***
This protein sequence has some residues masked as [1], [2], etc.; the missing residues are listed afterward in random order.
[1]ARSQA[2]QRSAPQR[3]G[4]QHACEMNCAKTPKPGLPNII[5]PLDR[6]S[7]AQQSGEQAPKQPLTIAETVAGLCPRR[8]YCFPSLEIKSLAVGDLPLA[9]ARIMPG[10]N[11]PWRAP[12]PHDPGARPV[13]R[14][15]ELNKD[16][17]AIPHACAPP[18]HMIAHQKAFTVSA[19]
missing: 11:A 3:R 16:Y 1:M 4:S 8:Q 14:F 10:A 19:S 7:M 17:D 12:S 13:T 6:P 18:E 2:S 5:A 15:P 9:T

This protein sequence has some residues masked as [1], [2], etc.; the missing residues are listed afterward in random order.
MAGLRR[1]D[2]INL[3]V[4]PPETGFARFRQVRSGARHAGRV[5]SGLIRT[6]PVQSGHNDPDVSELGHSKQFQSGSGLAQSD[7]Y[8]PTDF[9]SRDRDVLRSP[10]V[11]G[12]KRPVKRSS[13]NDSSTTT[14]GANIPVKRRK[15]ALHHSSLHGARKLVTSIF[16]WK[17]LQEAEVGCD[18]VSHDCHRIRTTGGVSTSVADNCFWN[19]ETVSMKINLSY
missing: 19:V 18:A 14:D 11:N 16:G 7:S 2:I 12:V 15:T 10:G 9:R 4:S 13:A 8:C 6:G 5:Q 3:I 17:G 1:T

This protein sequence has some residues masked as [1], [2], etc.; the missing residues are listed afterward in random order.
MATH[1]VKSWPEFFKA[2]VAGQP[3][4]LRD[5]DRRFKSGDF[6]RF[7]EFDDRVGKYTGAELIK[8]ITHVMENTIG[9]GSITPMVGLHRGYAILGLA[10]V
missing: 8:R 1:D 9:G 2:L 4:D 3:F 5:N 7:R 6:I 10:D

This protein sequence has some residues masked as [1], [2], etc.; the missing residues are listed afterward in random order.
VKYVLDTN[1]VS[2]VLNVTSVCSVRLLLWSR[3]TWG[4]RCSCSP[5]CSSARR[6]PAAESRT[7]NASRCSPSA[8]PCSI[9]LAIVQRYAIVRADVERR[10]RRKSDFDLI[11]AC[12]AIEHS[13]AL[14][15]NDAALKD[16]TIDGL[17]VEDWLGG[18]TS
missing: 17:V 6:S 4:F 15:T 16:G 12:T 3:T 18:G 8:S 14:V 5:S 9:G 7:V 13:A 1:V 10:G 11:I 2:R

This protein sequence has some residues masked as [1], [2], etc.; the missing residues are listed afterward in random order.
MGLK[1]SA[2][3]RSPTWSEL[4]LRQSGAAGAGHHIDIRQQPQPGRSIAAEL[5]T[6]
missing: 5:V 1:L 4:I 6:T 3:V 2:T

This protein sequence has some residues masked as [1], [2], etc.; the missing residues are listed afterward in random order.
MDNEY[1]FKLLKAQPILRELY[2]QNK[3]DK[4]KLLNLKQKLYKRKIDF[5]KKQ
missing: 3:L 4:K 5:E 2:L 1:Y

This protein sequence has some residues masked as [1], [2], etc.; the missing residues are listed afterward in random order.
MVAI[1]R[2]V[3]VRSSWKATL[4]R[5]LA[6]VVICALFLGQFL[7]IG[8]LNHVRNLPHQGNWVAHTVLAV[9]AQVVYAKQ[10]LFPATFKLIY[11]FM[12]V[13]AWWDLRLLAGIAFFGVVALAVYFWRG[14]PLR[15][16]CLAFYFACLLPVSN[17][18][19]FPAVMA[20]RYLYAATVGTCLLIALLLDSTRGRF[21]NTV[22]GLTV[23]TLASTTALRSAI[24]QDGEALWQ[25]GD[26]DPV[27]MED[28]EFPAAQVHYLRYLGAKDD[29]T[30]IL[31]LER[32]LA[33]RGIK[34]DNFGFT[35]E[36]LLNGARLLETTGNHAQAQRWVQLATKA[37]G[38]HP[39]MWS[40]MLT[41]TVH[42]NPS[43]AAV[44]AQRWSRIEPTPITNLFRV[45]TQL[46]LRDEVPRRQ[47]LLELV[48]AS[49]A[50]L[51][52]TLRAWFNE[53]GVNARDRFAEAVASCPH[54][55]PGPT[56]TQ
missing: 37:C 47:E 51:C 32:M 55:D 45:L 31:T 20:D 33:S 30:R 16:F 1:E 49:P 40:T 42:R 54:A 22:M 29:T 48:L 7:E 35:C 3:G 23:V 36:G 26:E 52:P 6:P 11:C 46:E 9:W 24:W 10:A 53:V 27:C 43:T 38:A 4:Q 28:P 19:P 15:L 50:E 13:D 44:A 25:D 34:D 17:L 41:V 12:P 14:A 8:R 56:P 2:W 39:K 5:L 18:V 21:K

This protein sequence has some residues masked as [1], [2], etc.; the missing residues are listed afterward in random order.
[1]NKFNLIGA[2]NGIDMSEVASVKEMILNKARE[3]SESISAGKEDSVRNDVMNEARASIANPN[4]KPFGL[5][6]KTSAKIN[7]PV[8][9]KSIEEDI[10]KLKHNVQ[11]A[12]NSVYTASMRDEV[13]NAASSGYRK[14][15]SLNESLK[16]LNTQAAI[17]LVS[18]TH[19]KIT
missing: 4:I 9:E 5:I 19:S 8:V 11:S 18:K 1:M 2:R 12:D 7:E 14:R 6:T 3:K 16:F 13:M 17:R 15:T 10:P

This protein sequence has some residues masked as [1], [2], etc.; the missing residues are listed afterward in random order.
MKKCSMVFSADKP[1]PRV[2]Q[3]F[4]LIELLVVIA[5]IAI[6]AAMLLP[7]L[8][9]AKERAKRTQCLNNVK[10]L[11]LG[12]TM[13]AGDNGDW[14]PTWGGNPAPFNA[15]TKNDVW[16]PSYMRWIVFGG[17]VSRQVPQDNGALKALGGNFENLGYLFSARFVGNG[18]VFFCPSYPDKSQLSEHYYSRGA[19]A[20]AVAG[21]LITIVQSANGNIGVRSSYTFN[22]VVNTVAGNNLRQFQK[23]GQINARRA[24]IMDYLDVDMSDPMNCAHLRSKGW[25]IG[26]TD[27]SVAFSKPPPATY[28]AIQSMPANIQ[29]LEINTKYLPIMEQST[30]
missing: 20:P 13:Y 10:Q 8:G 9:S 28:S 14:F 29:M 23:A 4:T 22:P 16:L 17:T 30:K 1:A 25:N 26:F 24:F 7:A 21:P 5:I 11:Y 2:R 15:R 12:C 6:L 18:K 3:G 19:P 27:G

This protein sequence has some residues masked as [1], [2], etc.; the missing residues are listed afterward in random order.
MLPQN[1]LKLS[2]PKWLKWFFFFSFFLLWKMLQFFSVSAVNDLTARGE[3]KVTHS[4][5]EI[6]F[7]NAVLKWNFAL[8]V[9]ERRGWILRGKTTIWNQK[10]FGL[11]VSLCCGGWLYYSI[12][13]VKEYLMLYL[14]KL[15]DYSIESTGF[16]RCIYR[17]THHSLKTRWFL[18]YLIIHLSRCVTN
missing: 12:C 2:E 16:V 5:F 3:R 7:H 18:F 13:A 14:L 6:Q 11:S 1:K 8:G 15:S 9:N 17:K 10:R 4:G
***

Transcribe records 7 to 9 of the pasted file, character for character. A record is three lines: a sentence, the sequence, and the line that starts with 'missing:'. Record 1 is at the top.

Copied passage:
This protein sequence has some residues masked as [1], [2], etc.; the missing residues are listed afterward in random order.
MVAI[1]R[2]V[3]VRSSWKATL[4]R[5]LA[6]VVICALFLGQFL[7]IG[8]LNHVRNLPHQGNWVAHTVLAV[9]AQVVYAKQ[10]LFPATFKLIY[11]FM[12]V[13]AWWDLRLLAGIAFFGVVALAVYFWRG[14]PLR[15][16]CLAFYFACLLPVSN[17][18][19]FPAVMA[20]RYLYAATVGTCLLIALLLDSTRGRF[21]NTV[22]GLTV[23]TLASTTALRSAI[24]QDGEALWQ[25]GD[26]DPV[27]MED[28]EFPAAQVHYLRYLGAKDD[29]T[30]IL[31]LER[32]LA[33]RGIK[34]DNFGFT[35]E[36]LLNGARLLETTGNHAQAQRWVQLATKA[37]G[38]HP[39]MWS[40]MLT[41]TVH[42]NPS[43]AAV[44]AQRWSRIEPTPITNLFRV[45]TQL[46]LRDEVPRRQ[47]LLELV[48]AS[49]A[50]L[51][52]TLRAWFNE[53]GVNARDRFAEAVASCPH[54][55]PGPT[56]TQ
missing: 37:C 47:E 51:C 32:M 55:D 45:L 31:T 20:D 33:S 30:R 16:F 1:E 49:P 40:T 42:R 54:A 22:M 29:T 48:L 7:E 35:C 3:G 23:V 36:G 26:E 52:P 6:P 11:C 46:E 9:W 24:W 10:A 53:V 27:C 43:T 38:A 4:Q 28:P 19:P 15:L 50:E 13:D 44:A 25:D 34:D 17:L 41:V 12:P 14:A 8:R 56:P 2:W 39:K 5:L 18:V 21:K

This protein sequence has some residues masked as [1], [2], etc.; the missing residues are listed afterward in random order.
[1]NKFNLIGA[2]NGIDMSEVASVKEMILNKARE[3]SESISAGKEDSVRNDVMNEARASIANPN[4]KPFGL[5][6]KTSAKIN[7]PV[8][9]KSIEEDI[10]KLKHNVQ[11]A[12]NSVYTASMRDEV[13]NAASSGYRK[14][15]SLNESLK[16]LNTQAAI[17]LVS[18]TH[19]KIT
missing: 4:I 9:E 5:I 19:S 8:V 11:S 18:K 1:M 2:R 12:D 7:E 14:R 6:T 3:K 16:F 13:M 17:R 15:T 10:P

This protein sequence has some residues masked as [1], [2], etc.; the missing residues are listed afterward in random order.
MKKCSMVFSADKP[1]PRV[2]Q[3]F[4]LIELLVVIA[5]IAI[6]AAMLLP[7]L[8][9]AKERAKRTQCLNNVK[10]L[11]LG[12]TM[13]AGDNGDW[14]PTWGGNPAPFNA[15]TKNDVW[16]PSYMRWIVFGG[17]VSRQVPQDNGALKALGGNFENLGYLFSARFVGNG[18]VFFCPSYPDKSQLSEHYYSRGA[19]A[20]AVAG[21]LITIVQSANGNIGVRSSYTFN[22]VVNTVAGNNLRQFQK[23]GQINARRA[24]IMDYLDVDMSDPMNCAHLRSKGW[25]IG[26]TD[27]SVAFSKPPPATY[28]AIQSMPANIQ[29]LEINTKYLPIMEQST[30]
missing: 20:P 13:Y 10:Q 8:G 9:S 28:S 14:F 29:M 23:A 4:T 22:P 16:L 17:T 30:K 1:A 25:N 26:F 24:F 7:A 21:P 5:I 11:Y 2:R 15:R 12:C 6:L 18:K 3:G 19:P 27:G